The education secretary has been blasted by the National Union of Teachers after writing that she wanted to ensure teachers ‘focus on inspiring children’ and ‘not battling bureaucracy’.
Christine Blower, general secretary of the NUT, says that ‘morale is low’ in the profession because Nicky Morgan’s government’s policies are ‘stifling’ children and teachers within the education system.
More than half of teachers have thought of quitting the profession in the past six months, according to research published yesterday.
The general secretary believes that Ms Morgan needs to ‘wake up’ and find solutions, as soon there will be few teachers left.
She told MM: “With over half of teachers considering leaving the profession in the next six months, Nicky Morgan’s concerns about workload and bureaucracy needs to result in concerete improvements.
“Unless these issues alongside the punitive inspection and accountability systems are addressed there will simply not be enough teachers to teach. Parents, carers, children and teachers all deserve better.
“Teacher morale is low, curriculum and examination reforms have left schools with a stifling syllabus.
“While the over testing of children from the age four upwards is taking the creativity and joy out of learning and teaching.
“Nicky Morgan needs to wake up to the fact that it is her Government’s policies that have created this crisis. It is her responsibility to work with the NUT to find solutions. We have some to offer.”
The YouGov poll of 1,000 teachers found that 59% of have considered leaving, with 76% of which finding workload as the most common reason.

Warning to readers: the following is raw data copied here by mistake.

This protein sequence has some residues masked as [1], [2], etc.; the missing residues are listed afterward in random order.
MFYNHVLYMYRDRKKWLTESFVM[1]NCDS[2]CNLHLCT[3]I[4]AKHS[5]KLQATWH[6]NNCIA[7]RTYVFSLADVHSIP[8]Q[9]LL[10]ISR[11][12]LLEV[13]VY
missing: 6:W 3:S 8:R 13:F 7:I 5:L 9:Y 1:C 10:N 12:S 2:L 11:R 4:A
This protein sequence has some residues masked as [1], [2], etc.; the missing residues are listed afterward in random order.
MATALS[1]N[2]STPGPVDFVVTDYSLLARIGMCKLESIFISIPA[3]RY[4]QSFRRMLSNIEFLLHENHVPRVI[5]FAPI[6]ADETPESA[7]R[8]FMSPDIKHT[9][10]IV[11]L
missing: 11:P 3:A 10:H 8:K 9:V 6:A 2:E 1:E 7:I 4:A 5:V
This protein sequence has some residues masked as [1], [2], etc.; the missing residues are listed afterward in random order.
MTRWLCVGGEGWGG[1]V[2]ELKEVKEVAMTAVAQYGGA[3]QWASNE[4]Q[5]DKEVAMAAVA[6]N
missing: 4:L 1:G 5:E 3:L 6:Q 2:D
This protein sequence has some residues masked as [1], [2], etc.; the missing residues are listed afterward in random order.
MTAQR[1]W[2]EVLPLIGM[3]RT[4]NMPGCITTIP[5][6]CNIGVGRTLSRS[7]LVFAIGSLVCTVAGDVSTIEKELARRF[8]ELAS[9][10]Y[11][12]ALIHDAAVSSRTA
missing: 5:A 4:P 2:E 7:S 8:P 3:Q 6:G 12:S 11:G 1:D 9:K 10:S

Other reasons include poor school leadership (43%) and teachers feeling they are not paid enough (43%).
Ms Morgan launched the Workload Challenge last year, which generated 44,000 responses, in order to find solutions to the challenges teachers have within the education system.
The ‘consultative response’ found that marking, planning, and data were teachers’ main concerns within their profession.
In an artice she wrote on TES, she stated that one of her biggest priorities is eliminating ‘unnecessary workloads’ in order that teachers can ‘inspire young children to fulfil their potential’.
John Morgan, general secretary for the Manchester Teachers’ Assocation NUT, believes the entire operation is a plan to have more academies, which would make the education system become privatised.
“I’m stunned by how little she says [in the article],” he told MM. “They haven’t listed one single policy that would actually, in a practical way, reduce stress of teachers and address the teacher shortage.
“50,000 teachers left the profession last year. That’s an incredible number. Everything they’re doing simply makes teaching a short-term job.
“Their drive for further academisation is aimed solely at taking more local democratic power away and sucking it towards White Hall.
“The whole idea of academisation is to develop and start the privatisation of education.”
Mr Morgan added that when local authorities are in charge of local schools, there are democratically elected people involved in that process.
But when schools are under an academy chain, they’re under contractual obligation to private companies.
He said: “Why would a private company want to get involved? Not out of the goodness of their heart, it’s to make money.
“And at the moment it’s illegal, you can’t have a full proper academy, but we’re confident that is the long term goal of the Conservative party.
“But the question is, do they work? Last August, we had done badly as an authority in terms of results and most schools had dropped in the league tables.
“But most of the schools that dropped in points were actually academies. So if the academies are so wonderful, why did they drop?
“If you look at one in particular, St. Pauls in Wythenshawe, their results were really poor.”
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